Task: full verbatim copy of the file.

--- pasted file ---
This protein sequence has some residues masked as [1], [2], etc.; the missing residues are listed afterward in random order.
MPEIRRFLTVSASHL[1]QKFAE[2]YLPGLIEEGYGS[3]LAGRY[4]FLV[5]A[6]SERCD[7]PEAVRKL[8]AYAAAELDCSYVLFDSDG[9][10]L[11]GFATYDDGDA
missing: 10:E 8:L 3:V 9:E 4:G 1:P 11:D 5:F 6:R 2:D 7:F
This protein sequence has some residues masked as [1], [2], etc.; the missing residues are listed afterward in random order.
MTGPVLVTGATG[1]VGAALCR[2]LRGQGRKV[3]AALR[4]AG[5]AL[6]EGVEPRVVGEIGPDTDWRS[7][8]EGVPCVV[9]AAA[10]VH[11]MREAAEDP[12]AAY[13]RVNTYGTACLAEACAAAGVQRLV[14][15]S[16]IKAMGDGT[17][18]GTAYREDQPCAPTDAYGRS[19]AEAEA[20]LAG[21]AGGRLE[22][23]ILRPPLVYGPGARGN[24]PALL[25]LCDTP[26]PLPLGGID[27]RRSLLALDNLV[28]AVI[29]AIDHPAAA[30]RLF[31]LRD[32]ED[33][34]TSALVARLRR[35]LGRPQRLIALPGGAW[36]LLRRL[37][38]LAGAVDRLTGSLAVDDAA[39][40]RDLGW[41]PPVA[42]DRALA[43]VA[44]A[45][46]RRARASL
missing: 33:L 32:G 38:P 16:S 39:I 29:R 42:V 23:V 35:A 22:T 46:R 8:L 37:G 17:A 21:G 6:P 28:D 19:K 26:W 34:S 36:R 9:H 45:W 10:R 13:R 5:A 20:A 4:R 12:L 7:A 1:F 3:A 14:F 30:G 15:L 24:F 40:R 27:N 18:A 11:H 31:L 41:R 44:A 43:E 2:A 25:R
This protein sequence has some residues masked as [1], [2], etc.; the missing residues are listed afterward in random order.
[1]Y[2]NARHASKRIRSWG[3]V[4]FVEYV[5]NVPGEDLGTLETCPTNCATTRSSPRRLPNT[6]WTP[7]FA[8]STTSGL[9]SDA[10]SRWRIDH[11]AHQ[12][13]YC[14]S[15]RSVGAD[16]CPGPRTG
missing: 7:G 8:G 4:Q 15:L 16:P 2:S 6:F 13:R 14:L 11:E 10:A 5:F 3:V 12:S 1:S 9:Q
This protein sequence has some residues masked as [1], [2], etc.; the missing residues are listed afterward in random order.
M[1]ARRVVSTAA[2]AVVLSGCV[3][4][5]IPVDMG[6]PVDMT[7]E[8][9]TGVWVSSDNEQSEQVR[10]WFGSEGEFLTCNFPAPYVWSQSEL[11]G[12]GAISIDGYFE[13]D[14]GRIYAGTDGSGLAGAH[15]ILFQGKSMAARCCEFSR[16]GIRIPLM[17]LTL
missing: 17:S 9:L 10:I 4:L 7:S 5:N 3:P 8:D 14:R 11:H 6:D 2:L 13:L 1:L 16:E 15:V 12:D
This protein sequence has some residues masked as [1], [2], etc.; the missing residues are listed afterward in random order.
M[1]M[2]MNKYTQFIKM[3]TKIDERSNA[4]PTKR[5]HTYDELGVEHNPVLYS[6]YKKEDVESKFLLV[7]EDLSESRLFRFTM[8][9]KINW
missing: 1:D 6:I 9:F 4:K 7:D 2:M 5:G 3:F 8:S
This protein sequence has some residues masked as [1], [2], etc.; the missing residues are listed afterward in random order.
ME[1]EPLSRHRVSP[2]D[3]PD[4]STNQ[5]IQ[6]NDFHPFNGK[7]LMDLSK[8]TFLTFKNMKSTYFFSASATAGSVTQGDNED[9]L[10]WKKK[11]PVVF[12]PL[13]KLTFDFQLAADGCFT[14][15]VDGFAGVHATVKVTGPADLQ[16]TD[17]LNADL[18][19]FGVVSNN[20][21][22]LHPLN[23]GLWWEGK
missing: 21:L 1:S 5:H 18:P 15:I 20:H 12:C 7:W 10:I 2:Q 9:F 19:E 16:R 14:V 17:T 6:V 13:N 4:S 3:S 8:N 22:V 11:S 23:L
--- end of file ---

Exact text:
This protein sequence has some residues masked as [1], [2], etc.; the missing residues are listed afterward in random order.
MPEIRRFLTVSASHL[1]QKFAE[2]YLPGLIEEGYGS[3]LAGRY[4]FLV[5]A[6]SERCD[7]PEAVRKL[8]AYAAAELDCSYVLFDSDG[9][10]L[11]GFATYDDGDA
missing: 10:E 8:L 3:V 9:E 4:G 1:P 11:D 5:F 6:R 2:D 7:F
This protein sequence has some residues masked as [1], [2], etc.; the missing residues are listed afterward in random order.
MTGPVLVTGATG[1]VGAALCR[2]LRGQGRKV[3]AALR[4]AG[5]AL[6]EGVEPRVVGEIGPDTDWRS[7][8]EGVPCVV[9]AAA[10]VH[11]MREAAEDP[12]AAY[13]RVNTYGTACLAEACAAAGVQRLV[14][15]S[16]IKAMGDGT[17][18]GTAYREDQPCAPTDAYGRS[19]AEAEA[20]LAG[21]AGGRLE[22][23]ILRPPLVYGPGARGN[24]PALL[25]LCDTP[26]PLPLGGID[27]RRSLLALDNLV[28]AVI[29]AIDHPAAA[30]RLF[31]LRD[32]ED[33][34]TSALVARLRR[35]LGRPQRLIALPGGAW[36]LLRRL[37][38]LAGAVDRLTGSLAVDDAA[39][40]RDLGW[41]PPVA[42]DRALA[43]VA[44]A[45][46]RRARASL
missing: 33:L 32:G 38:P 16:S 39:I 29:R 42:V 23:V 35:A 22:T 46:R 8:L 37:G 17:A 21:G 6:P 28:D 19:K 26:W 34:S 36:R 9:H 45:W 10:R 13:R 5:A 20:A 4:R 12:L 7:A 1:F 3:A 14:F 30:G 15:L 24:F 40:R 27:N 18:A 11:H 31:L 41:R 44:A 43:E 2:A 25:R
This protein sequence has some residues masked as [1], [2], etc.; the missing residues are listed afterward in random order.
[1]Y[2]NARHASKRIRSWG[3]V[4]FVEYV[5]NVPGEDLGTLETCPTNCATTRSSPRRLPNT[6]WTP[7]FA[8]STTSGL[9]SDA[10]SRWRIDH[11]AHQ[12][13]YC[14]S[15]RSVGAD[16]CPGPRTG
missing: 7:G 8:G 4:Q 15:L 16:P 2:S 6:F 13:R 14:L 11:E 10:A 5:F 3:V 12:S 1:S 9:Q
This protein sequence has some residues masked as [1], [2], etc.; the missing residues are listed afterward in random order.
M[1]ARRVVSTAA[2]AVVLSGCV[3][4][5]IPVDMG[6]PVDMT[7]E[8][9]TGVWVSSDNEQSEQVR[10]WFGSEGEFLTCNFPAPYVWSQSEL[11]G[12]GAISIDGYFE[13]D[14]GRIYAGTDGSGLAGAH[15]ILFQGKSMAARCCEFSR[16]GIRIPLM[17]LTL
missing: 17:S 9:L 10:I 4:L 7:S 5:N 3:P 8:D 14:R 11:H 6:D 2:L 13:L 1:L 16:E 15:V 12:D
This protein sequence has some residues masked as [1], [2], etc.; the missing residues are listed afterward in random order.
M[1]M[2]MNKYTQFIKM[3]TKIDERSNA[4]PTKR[5]HTYDELGVEHNPVLYS[6]YKKEDVESKFLLV[7]EDLSESRLFRFTM[8][9]KINW
missing: 1:D 6:I 9:F 4:K 7:D 2:M 5:G 3:F 8:S
This protein sequence has some residues masked as [1], [2], etc.; the missing residues are listed afterward in random order.
ME[1]EPLSRHRVSP[2]D[3]PD[4]STNQ[5]IQ[6]NDFHPFNGK[7]LMDLSK[8]TFLTFKNMKSTYFFSASATAGSVTQGDNED[9]L[10]WKKK[11]PVVF[12]PL[13]KLTFDFQLAADGCFT[14][15]VDGFAGVHATVKVTGPADLQ[16]TD[17]LNADL[18][19]FGVVSNN[20][21][22]LHPLN[23]GLWWEGK
missing: 21:L 1:S 5:H 18:P 15:I 20:H 12:C 7:W 10:I 2:Q 9:F 19:E 16:R 14:V 17:T 6:V 13:N 4:S 3:S 8:N 22:V 11:S 23:L